A waxwork museum dubbed the 'worst in Britain' is set to finally closed its doors - after becoming an international laughing stock for its hilariously-terrible celeb lookalikes.
The Louis Tussauds House of Wax gained cult popularity when pictures of its exhibits were revealed - as almost all of them featured laughable likenesses of famous faces.
Now the dream is over for bosses of the Great Yarmouth tourist attraction, as a slump in visitor numbers has forced it to close.
It was put on the market after visitor numbers fell, the wax modeller retired and no buyer could be found.
Owners Peter Hays, 85, and his wife Jane, 82, who have run the business in Great Yarmouth, Norfolk, for 58 years, have now said the museum must close.
They plan to turn the comedy attraction into a private home and have already been granted planning permission by Great Yarmouth Borough Council.
In a statement from the couple, assistant development control manager Tim Major told the meeting they "have been unable to find any individual or company" to take it on due to declining income and rising costs.
He added the couple cited "some bad media coverage in recent years which has damaged their reputation".
Over the years thousands of visitors have paid the £5 entrance fee to see more than 150 models which mostly date back to the 1970s and 80s.
Famous faces include a model of Prince William in a casual sweater with a full head of hair, the Queen looking less than regal and an unflattering Prince Charles.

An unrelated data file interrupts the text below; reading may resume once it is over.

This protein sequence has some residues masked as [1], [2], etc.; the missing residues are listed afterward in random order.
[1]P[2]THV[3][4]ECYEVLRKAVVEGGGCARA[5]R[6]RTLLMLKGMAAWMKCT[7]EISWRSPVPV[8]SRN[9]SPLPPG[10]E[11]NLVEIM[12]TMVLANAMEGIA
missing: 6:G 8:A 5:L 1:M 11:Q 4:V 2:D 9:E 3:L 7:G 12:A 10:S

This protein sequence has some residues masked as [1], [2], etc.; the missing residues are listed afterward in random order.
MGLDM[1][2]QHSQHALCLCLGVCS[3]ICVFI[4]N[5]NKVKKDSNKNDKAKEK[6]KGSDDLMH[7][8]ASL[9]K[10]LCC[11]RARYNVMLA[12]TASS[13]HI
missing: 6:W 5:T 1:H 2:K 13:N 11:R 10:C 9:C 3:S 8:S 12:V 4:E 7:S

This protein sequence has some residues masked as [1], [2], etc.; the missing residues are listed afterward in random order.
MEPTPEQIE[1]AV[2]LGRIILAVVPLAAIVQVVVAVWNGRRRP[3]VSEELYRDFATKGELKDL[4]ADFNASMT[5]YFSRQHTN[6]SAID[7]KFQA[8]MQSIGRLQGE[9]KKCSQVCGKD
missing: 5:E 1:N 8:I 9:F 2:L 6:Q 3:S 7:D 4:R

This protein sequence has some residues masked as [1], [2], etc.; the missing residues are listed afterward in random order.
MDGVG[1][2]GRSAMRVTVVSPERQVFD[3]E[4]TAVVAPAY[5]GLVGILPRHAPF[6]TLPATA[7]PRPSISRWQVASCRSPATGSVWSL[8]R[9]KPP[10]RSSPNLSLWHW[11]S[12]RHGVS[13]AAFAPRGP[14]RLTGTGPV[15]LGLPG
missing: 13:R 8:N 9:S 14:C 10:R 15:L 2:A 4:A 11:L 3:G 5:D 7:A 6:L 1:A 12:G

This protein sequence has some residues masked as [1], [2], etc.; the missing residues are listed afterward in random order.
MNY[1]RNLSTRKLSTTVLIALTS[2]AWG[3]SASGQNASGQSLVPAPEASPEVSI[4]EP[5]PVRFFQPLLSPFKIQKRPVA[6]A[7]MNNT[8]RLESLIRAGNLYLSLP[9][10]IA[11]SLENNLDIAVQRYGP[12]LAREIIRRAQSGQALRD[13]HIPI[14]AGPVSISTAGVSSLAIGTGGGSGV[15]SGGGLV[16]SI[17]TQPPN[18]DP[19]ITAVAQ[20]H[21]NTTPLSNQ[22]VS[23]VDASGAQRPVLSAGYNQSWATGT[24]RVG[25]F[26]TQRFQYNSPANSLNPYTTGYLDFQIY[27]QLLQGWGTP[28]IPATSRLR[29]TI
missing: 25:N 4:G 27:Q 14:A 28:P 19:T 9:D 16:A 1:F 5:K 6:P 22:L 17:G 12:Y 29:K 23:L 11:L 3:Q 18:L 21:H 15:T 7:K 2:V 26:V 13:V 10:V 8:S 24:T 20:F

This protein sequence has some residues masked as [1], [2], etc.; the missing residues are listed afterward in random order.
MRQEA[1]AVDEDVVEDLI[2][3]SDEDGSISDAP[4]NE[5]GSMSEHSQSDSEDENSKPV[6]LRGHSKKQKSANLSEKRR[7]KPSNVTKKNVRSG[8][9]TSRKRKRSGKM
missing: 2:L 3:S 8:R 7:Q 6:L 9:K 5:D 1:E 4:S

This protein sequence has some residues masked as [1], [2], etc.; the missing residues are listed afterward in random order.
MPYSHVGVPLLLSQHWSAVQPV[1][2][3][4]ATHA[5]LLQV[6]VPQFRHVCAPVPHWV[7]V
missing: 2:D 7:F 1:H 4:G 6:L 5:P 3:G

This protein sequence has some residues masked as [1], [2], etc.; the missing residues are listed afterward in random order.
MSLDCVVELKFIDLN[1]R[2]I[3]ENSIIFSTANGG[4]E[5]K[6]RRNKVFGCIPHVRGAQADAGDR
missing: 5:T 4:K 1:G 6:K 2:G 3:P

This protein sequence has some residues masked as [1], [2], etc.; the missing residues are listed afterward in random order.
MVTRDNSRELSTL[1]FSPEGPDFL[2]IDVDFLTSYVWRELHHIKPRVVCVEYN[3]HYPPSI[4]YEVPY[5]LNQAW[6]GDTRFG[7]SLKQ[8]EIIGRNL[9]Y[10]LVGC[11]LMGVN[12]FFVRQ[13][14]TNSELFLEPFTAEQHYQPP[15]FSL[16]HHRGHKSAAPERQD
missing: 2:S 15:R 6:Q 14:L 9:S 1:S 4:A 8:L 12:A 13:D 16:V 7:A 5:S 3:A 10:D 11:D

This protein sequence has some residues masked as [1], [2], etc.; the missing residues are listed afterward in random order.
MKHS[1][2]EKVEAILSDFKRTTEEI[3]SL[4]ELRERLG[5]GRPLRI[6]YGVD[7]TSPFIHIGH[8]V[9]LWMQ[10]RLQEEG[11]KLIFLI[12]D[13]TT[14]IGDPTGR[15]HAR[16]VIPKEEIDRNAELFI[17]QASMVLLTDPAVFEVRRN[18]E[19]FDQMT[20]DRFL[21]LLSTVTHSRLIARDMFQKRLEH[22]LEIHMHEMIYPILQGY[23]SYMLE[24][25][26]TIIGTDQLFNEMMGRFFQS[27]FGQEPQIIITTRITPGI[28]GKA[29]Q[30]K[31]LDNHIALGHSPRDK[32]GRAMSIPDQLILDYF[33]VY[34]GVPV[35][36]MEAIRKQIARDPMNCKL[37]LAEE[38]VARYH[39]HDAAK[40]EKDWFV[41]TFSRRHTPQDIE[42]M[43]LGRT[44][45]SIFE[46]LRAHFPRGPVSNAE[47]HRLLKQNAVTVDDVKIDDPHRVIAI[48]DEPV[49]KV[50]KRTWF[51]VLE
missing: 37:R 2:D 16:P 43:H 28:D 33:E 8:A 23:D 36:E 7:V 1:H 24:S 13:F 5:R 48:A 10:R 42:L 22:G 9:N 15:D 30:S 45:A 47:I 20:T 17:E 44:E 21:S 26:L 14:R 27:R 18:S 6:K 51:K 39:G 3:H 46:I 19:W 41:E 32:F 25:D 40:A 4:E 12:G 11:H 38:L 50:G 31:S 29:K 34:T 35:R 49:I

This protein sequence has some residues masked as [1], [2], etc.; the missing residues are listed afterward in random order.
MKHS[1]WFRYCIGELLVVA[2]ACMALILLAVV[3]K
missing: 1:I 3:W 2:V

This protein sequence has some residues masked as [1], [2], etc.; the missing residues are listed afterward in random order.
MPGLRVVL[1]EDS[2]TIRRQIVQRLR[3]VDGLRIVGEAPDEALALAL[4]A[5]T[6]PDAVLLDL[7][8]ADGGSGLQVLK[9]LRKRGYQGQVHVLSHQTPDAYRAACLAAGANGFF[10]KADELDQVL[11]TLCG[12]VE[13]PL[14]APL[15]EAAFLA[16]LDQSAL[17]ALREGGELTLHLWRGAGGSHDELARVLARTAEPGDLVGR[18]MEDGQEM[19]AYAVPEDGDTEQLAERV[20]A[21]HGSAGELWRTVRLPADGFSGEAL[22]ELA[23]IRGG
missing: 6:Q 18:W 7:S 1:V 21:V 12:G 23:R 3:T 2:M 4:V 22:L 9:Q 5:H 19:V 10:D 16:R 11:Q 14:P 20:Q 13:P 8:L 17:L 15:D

Others include a shadowy-skinned Sean Connery, model Samantha Fox, a barely recognisable Michael Barrymore, actor Rowan Atkinson and the King of Pop Michael Jackson.
The museum, which has been awarded three out of five stars on Trip Advisor, employs three staff and also includes a chamber of horrors and a collection of antique amusement machines.
Cllr Charles Reynolds, from Great Yarmouth Borough Council, said: "From what I understand they were selling it as a going concern.
"But unfortunately there was no interest.
"This is a bit of a sad occasion, but the publicity it has given the area is quite unbelievable.
"Jane Hays and her husband have been icons within tourism.
"They've seen the best times and sadly some decline has crept up on them."
Mr and Mrs Hays already live in a flat on the first floor and now they have permission to turn the entire building into a home.
The couple may also put up two retail kiosks in front of the waxworks, but they will not be allowed to become hot food takeaways.
The museum was named after the great grandson of Madame Tussaud, the founder of the famous waxworks museum in London in 1835.
Its website describes it as "different from many wax museums, in that it remembers the stars and famous people as they were at their height of fame and influence.
"See your gallery of how people looked, how the passionate owners captured them at this time and preserved them for your enjoyment.
"Many wax museum (sic) update their models to keep the realistic to reflect the current looks or styles.
"If you are looking back to the 70s, so (sic) the stars as they were. Nostalgia and memories.
"Show your grand children the stars and leaders during your generation and help us bring the museum to life."
The fate of the waxworks, which have become famous internationally, is not yet known.
The owners tried to sell the models in 2008 but were unable to find any buyers.